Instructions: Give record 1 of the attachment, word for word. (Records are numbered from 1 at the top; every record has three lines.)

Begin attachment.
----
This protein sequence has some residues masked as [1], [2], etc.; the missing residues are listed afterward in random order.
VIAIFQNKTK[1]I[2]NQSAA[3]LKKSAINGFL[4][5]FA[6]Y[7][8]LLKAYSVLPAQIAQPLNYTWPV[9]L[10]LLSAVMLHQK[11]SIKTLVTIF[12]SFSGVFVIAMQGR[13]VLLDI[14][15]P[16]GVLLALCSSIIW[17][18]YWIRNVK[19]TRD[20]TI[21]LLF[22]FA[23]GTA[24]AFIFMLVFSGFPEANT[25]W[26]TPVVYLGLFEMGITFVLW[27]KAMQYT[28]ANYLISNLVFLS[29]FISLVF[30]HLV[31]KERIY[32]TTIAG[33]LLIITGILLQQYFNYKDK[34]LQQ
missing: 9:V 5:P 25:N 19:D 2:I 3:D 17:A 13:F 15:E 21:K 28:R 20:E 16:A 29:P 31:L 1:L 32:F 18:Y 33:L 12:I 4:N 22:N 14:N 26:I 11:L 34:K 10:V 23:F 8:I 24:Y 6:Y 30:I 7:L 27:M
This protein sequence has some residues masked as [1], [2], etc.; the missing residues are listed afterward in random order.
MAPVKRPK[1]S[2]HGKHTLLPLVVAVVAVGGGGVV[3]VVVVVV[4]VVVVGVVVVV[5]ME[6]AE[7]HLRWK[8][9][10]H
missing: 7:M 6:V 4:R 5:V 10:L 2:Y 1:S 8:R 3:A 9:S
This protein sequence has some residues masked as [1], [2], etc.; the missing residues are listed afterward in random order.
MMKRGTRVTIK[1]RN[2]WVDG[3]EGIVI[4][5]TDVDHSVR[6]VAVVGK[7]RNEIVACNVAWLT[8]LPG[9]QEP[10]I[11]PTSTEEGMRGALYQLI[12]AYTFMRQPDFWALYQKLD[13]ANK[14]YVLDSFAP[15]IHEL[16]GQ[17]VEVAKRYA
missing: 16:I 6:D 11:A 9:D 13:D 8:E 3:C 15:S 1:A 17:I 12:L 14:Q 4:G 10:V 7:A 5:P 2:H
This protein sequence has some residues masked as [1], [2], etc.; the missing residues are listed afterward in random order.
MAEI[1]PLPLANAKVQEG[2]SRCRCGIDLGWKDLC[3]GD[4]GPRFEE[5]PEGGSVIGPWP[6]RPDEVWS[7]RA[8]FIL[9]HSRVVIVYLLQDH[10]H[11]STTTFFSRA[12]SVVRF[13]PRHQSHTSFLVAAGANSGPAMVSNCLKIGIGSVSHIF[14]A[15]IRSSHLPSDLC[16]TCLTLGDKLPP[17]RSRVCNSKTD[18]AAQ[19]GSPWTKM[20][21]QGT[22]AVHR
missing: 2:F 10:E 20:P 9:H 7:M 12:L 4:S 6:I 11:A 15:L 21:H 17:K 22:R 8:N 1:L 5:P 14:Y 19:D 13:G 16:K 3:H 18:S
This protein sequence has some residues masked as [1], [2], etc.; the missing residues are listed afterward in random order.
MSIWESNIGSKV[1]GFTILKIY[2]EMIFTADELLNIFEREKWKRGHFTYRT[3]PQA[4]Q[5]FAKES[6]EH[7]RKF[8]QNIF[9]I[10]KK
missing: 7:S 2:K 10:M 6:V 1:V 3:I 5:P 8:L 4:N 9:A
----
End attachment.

This protein sequence has some residues masked as [1], [2], etc.; the missing residues are listed afterward in random order.
VIAIFQNKTK[1]I[2]NQSAA[3]LKKSAINGFL[4][5]FA[6]Y[7][8]LLKAYSVLPAQIAQPLNYTWPV[9]L[10]LLSAVMLHQK[11]SIKTLVTIF[12]SFSGVFVIAMQGR[13]VLLDI[14][15]P[16]GVLLALCSSIIW[17][18]YWIRNVK[19]TRD[20]TI[21]LLF[22]FA[23]GTA[24]AFIFMLVFSGFPEANT[25]W[26]TPVVYLGLFEMGITFVLW[27]KAMQYT[28]ANYLISNLVFLS[29]FISLVF[30]HLV[31]KERIY[32]TTIAG[33]LLIITGILLQQYFNYKDK[34]LQQ
missing: 9:V 5:P 25:N 19:D 2:I 3:D 17:A 13:F 15:E 21:K 28:R 20:E 16:A 29:P 31:L 1:L 32:F 18:Y 33:L 12:I 4:N 22:N 14:N 26:I 11:L 34:K 10:V 23:F 8:I 24:Y 6:Y 30:I 7:L 27:M